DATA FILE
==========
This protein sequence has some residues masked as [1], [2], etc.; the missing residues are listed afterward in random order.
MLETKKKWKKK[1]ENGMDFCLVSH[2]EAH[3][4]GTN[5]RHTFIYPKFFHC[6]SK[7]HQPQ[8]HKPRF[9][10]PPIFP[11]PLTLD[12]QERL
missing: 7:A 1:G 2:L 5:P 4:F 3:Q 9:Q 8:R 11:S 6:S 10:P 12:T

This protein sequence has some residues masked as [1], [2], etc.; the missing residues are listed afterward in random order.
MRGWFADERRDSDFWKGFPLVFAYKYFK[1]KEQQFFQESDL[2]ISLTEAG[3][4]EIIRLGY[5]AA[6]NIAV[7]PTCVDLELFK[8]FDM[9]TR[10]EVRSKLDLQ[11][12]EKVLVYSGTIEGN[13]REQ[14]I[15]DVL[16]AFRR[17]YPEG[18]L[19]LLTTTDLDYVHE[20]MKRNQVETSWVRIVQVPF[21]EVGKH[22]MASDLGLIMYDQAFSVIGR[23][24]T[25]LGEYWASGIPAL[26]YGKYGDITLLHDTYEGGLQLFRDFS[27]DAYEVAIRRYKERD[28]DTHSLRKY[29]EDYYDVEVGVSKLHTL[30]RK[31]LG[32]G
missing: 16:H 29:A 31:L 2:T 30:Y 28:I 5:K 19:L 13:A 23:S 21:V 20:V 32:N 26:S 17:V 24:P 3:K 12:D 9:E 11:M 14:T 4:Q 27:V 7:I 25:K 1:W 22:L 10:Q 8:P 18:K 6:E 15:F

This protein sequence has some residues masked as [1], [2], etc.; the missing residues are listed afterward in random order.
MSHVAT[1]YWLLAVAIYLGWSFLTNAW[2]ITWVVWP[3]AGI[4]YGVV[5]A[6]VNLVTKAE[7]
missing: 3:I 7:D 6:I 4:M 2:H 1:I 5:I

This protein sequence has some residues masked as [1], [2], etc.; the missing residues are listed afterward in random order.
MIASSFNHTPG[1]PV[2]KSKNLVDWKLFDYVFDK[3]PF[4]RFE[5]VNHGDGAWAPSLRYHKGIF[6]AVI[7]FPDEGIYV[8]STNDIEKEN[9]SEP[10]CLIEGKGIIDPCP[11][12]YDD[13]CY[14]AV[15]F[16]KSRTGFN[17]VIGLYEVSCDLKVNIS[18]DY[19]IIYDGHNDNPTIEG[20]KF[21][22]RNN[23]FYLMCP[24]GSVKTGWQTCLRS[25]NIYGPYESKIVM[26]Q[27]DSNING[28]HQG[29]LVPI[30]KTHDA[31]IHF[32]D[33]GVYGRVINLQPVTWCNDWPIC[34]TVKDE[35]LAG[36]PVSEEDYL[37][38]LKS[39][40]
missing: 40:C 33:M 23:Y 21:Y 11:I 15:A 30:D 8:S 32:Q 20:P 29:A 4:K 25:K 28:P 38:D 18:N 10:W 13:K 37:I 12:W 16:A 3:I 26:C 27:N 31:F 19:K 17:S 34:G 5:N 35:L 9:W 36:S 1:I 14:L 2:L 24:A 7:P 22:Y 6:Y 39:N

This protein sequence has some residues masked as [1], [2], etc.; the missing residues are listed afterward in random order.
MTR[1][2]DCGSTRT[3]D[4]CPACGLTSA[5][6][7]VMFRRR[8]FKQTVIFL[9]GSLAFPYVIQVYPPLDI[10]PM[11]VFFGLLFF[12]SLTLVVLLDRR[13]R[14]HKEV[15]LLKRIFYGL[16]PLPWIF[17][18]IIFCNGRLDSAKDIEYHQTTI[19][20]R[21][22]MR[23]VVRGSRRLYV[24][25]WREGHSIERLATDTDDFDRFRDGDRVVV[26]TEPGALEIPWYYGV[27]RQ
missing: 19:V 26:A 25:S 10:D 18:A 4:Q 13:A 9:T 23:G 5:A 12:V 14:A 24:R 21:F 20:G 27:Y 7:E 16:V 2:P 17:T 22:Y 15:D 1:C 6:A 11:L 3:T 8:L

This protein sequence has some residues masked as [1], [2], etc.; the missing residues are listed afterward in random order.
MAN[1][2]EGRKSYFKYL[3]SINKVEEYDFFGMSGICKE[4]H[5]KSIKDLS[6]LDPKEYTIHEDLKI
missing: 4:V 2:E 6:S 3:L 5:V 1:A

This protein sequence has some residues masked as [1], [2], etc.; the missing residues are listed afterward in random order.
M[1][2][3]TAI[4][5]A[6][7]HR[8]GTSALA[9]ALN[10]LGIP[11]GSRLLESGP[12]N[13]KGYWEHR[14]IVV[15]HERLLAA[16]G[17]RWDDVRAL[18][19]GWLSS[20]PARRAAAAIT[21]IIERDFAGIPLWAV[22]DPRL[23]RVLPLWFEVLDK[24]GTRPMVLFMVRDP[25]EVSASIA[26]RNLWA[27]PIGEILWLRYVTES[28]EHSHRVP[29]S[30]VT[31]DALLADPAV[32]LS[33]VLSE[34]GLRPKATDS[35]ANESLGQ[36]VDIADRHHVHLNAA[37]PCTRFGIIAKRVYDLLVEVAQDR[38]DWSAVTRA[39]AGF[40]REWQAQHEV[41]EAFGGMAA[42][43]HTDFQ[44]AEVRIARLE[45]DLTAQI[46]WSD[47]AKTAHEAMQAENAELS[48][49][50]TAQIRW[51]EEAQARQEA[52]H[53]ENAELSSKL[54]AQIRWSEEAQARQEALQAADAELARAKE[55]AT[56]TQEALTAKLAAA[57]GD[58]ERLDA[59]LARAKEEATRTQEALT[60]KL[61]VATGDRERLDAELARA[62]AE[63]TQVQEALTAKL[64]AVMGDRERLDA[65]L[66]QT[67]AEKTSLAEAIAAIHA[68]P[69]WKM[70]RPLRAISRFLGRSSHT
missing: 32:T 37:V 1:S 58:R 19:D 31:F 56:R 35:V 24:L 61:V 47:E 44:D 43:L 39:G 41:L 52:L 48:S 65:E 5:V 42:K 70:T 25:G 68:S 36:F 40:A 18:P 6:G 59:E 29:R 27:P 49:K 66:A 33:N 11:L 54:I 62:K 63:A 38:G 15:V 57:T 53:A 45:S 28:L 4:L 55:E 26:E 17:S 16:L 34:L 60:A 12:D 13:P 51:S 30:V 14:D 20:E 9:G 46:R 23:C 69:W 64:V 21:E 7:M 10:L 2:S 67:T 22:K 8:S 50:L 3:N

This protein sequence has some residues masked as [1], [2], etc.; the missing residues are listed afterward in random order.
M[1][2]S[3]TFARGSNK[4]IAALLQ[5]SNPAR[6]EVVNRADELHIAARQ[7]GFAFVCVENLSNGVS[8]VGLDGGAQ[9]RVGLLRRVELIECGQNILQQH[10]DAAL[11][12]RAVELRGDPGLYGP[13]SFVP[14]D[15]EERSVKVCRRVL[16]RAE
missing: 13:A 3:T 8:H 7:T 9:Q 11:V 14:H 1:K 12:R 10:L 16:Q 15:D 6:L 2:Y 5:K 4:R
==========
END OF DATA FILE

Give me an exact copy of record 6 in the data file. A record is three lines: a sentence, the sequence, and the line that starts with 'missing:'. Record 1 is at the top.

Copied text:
This protein sequence has some residues masked as [1], [2], etc.; the missing residues are listed afterward in random order.
MAN[1][2]EGRKSYFKYL[3]SINKVEEYDFFGMSGICKE[4]H[5]KSIKDLS[6]LDPKEYTIHEDLKI
missing: 4:V 2:E 6:S 3:L 5:V 1:A